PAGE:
Another suspicion I have comes from the nature and concept of sacrifice. For one to make a sacrifice in Biblical times, one had to part with the thing that he loved or needed the most. An example is when sacrifices were made, the owner needed to sacrifice his best goat or lamb – the one with no flaws. In this sense, the eldest son, in those times, was held in very high regard and would have been a more acceptable sacrifice that kept in line with tradition. Not to say that it would not be heart wrenching for a parent to sacrifice any of his children, but in the character of sacrifice, it would have been more of a show of faith for Abraham to sacrifice his first born before a second was born. If we assumed the order of events as listed in Geneses is correct, I believe that Abraham would have seen the sacrifice of Isaac a punishment rather than a service – a punishment for sending his young son and the mother into the wild with little food and water. Especially for the selfishness and inhumane reasons for the dismissal. It does not seem divine that a person, Sarah in this case, would be rewarded with a son who deserved the blessings of Abraham’s faith and wealth when she exemplified the vices that the religion should discourage. When I think about it, I ask myself, what virtues are we to learn from Sarah’s actions? Additionally, when it comes to virtue, the Biblical account paints a picture of Abraham in a less than virtuous light when he is not honest with his son. When “Isaac” ask his father regarding the lamb for the sacrifice, Abraham did not say that the sacrifice is you, my son. Instead, he says that the lamb would be provided. Some would say that he spoke out of faith and thus deserved the title Father of faith, whereas others may see this as a second character flaw, the first being to leave his firstborn child, fatherless.
When it comes to research, we are taught to question the authority of the sources that we use to make our conclusions. In this, it is difficult to say that there is a credible source of Abraham’s existence, or his other sons. That being said, when I look at the sources, I know that the sources claiming Isaac was the sacrificial son comes from the Jewish ideology. It was allegedly written by Moses at a time when he needed to unify the different sects of Israeli faithful. Keep in mind that Jacob (Israel) had over 70 children, only 12 of those and their families left the desert life to live in Egypt where they were subsequently taken into bondage. The other 50 plus families remained outside of Egypt making two separate groups with various ideologies and cultures. Being that Moses is the one credited with writing the Book of Genesis, he had only one commonality between the free Israelis and those who came from Egypt. That was the common belief in Abraham. It is likely, that Moses or whoever wrote the Book of Genesis altered some details to create unity between the two sections. Again, being that our most common source of information comes from just one of the lines from those many families, it seems opportune to have Isaac, not Ishmael be the sacrificial son. For me, the source of information lacks credibility. Whereas in the Arab world, even before Islam, the influence of Ishmael and Abraham’s relationship is paramount.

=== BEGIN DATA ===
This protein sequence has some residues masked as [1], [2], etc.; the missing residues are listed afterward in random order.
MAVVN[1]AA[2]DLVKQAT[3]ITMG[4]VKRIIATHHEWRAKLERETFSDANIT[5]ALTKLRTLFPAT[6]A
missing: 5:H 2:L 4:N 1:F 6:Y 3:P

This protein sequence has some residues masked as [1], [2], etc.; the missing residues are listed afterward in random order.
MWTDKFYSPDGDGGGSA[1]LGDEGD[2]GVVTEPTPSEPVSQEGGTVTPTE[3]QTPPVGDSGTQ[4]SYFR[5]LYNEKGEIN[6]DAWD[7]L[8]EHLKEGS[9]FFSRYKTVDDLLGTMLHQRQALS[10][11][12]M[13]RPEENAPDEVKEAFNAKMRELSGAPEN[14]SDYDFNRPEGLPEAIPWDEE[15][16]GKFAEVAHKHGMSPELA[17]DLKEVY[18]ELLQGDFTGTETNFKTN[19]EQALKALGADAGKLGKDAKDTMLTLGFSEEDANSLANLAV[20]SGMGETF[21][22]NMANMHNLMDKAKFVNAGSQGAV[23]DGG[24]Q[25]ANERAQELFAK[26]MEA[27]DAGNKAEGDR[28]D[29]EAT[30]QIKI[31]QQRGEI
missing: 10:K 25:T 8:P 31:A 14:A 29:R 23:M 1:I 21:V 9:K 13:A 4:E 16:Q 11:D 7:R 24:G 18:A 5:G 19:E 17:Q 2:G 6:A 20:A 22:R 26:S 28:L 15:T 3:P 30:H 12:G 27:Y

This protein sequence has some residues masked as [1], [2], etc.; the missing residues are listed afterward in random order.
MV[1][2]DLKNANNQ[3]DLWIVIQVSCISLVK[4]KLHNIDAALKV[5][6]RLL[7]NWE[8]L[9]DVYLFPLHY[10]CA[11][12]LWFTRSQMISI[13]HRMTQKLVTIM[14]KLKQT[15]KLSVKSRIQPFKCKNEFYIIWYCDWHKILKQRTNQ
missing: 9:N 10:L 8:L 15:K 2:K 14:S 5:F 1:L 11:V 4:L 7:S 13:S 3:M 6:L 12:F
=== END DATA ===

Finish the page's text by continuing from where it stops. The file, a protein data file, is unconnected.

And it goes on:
In the Arab world, there is the Kaaba, a cube like structure that was and is believed to have been originally structured by Abraham and Ishmael. It has always played a vital roll in Arab tradition. Before Islam, it was a place believed to hold such spiritual importance that the Arab tribes felt it important to have their idols housed there. It was believed by them that if they left their idols in the Kaaba, their gods would send blessings on them. As a result, the Quraysh tribe who maintained the Kaaba charged the other tribes rent fees. After Muslims were victorious over the polytheist tribes, the Kaaba was cleansed and placed as a cornerstone in the religious practices. In this, I see that while the Arabs had veered away from Abraham’s theology, they retained the value of his relationship with Ishmael, even until this day where Abraham’s sacrifice is commemorated with a holiday celebration where the first-born sons are celebrated. Additionally, as Abraham is depicted in the Islamic traditions, the sacrifice has more purity than the Biblical depiction. In the Islamic tradition, Abraham is depicted as an honest man who is open and transparent with his son who is trusting and equally faithful. The reward of a lamb in his place seems more inline with the values the lesson should teach. In this, Ishmael and Abraham are rewarded for their good and faithful deeds, not for the selfishness, and hidden agendas depicted in the Biblical tradition.